Sunday, July 08, 2007








Eve


'While I sit at the door


Sick to gaze within


Mine eye weepeth sore


For sorrow and sin:


As a tree my sin stands


To darken all lands;


Death is the fruit it bore.




'How have Eden bowers grow


Without Adam to bend them!


How have Eden flowers blown


Squandering their sweet breath


Without me to tend them!


The Tree of Life was ours,


Tree twelvefold-fruited,


Most lofty tree that flowers,


Most deeply rooted:


I chose the tree of death.




'Hadst thou but said me nay,


Adam, my brother,


I might have pined away;


I, but none other:


God might have let thee stay


Safe in our garden,


By putting me away


Beyond all pardon.




'I, Eve, sad mother


Of all who must live,


I, not another,


Plucked bitterest fruit to give


My friend, husband, lover;--


O wanton eyes run over;


Who but I should grieve;--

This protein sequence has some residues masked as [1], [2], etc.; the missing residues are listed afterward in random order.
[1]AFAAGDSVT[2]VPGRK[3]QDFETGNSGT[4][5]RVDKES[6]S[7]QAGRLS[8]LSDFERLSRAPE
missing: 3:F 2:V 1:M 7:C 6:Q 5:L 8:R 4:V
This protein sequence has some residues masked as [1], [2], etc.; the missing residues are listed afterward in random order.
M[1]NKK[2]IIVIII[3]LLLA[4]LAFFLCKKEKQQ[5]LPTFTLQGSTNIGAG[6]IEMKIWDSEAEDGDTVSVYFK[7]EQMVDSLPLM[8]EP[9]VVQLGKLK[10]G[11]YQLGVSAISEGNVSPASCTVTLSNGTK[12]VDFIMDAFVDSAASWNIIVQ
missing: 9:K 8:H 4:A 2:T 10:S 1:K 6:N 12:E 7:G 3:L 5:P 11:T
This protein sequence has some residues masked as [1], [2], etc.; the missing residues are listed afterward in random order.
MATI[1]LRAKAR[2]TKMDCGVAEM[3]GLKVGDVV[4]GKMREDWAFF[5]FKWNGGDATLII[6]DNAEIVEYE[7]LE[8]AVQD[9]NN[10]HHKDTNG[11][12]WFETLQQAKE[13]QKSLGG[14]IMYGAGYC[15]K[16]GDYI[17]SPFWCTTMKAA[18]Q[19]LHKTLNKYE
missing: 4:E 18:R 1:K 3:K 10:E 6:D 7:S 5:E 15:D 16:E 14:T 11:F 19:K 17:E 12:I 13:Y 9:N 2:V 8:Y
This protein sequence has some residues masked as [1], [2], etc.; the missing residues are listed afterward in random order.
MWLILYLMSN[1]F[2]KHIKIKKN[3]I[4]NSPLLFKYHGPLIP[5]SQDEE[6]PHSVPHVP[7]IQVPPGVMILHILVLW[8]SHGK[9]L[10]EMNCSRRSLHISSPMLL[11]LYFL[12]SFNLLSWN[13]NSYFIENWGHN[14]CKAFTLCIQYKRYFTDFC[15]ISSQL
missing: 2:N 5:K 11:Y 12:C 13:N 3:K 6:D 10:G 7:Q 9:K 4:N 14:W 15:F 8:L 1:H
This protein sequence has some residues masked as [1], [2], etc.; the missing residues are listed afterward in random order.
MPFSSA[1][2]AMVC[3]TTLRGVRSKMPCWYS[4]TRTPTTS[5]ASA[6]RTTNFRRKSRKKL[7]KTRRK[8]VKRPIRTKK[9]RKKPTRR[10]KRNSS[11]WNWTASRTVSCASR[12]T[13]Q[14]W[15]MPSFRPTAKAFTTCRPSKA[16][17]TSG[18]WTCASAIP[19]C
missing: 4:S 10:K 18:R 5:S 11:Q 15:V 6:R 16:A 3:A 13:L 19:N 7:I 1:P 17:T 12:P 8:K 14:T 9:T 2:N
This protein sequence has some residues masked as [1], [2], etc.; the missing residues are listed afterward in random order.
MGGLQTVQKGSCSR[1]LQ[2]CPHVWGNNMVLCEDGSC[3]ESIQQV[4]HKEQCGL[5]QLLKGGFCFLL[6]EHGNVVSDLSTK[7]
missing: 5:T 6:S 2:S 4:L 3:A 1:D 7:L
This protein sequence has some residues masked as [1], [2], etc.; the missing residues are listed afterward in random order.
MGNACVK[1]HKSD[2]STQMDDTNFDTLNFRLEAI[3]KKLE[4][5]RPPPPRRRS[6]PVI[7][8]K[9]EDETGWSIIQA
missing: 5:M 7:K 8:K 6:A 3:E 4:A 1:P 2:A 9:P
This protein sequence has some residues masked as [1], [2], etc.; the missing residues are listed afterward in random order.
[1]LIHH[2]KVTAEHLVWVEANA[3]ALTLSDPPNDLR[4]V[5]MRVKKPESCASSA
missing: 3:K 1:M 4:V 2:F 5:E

Cain hath slain his brother:


Of all who must die mother,


Miserable Eve!'




Thus she sat weeping,


Thus Eve our mother,


Where one lay sleeping


Slain by his brother.


Greatest and least


Each piteous beast


To hear her voice


Forgot his joys


And set aside his feast.




The mouse paused in his walk


And dropped his wheaten stalk;


Brave cattle wagged their heads


In rumination;


The eagle gave a cry


From his cloud station;


Larks on thyme beds


Forbore to mount or sing;


Bees drooped upon the wing;


The raven perched on high


Forgot his ration;


The conies in their rock,


A feeble nation,


Quaked sympathetical;


The mocking-bird left off to mock;


Huge camels knelt as if


In deprecation;


The kind hart's tears were falling;


Chattered the wistful stork;


Dove-voices with a dying fall


Cooed desolation


Answering grief by grief.




Only the serpent in the dust


Wriggling and crawling,


Grinned an evil grin and thrust


His tongue out with its fork.




--Christina Rossetti, 1865




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